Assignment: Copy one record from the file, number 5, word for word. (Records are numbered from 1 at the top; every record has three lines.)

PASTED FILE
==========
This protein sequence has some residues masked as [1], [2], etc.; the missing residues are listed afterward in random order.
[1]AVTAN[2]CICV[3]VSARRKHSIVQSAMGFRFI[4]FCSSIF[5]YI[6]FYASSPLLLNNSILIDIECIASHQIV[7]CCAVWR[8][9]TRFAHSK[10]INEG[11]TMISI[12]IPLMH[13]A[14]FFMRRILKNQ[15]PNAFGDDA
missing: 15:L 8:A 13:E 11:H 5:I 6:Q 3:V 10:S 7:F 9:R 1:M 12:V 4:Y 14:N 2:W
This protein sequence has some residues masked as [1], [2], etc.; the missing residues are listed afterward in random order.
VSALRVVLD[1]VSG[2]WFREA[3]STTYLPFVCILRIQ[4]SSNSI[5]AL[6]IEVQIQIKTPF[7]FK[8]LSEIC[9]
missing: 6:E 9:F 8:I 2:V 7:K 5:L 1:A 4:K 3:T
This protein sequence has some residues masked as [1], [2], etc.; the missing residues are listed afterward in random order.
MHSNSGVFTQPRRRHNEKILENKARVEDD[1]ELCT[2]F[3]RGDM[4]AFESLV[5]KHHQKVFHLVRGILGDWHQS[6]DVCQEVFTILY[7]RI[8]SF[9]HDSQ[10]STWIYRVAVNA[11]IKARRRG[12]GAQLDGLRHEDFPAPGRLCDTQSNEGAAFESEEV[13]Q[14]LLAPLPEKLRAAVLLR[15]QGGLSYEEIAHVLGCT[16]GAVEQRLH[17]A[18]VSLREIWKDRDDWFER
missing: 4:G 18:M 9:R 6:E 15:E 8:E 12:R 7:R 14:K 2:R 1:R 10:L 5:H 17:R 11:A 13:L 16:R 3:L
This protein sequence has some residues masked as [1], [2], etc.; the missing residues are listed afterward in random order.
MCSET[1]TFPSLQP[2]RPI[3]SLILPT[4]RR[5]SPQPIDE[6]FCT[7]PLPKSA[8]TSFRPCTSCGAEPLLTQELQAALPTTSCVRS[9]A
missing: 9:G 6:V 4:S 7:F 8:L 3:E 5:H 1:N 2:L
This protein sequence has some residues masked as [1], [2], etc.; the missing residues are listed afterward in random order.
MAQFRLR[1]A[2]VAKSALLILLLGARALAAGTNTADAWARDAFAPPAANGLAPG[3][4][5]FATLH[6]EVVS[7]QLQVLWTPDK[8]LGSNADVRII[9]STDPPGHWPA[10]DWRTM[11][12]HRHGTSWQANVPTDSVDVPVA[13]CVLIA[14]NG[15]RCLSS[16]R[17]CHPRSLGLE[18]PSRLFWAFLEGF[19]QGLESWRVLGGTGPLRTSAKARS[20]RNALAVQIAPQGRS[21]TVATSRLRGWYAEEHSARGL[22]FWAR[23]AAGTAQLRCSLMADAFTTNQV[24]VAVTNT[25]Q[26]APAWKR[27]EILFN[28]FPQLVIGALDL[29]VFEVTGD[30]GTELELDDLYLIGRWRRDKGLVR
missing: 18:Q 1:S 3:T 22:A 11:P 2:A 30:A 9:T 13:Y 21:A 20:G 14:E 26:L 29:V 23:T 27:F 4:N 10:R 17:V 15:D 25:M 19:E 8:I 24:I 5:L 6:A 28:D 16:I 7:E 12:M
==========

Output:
This protein sequence has some residues masked as [1], [2], etc.; the missing residues are listed afterward in random order.
MAQFRLR[1]A[2]VAKSALLILLLGARALAAGTNTADAWARDAFAPPAANGLAPG[3][4][5]FATLH[6]EVVS[7]QLQVLWTPDK[8]LGSNADVRII[9]STDPPGHWPA[10]DWRTM[11][12]HRHGTSWQANVPTDSVDVPVA[13]CVLIA[14]NG[15]RCLSS[16]R[17]CHPRSLGLE[18]PSRLFWAFLEGF[19]QGLESWRVLGGTGPLRTSAKARS[20]RNALAVQIAPQGRS[21]TVATSRLRGWYAEEHSARGL[22]FWAR[23]AAGTAQLRCSLMADAFTTNQV[24]VAVTNT[25]Q[26]APAWKR[27]EILFN[28]FPQLVIGALDL[29]VFEVTGD[30]GTELELDDLYLIGRWRRDKGLVR
missing: 18:Q 1:S 3:T 22:A 11:P 2:A 30:A 9:T 13:Y 21:A 20:G 14:E 26:L 29:V 23:T 27:F 4:N 10:R 17:V 15:D 25:M 19:E 8:I 24:I 5:L 6:A 28:D 16:I 7:E 12:M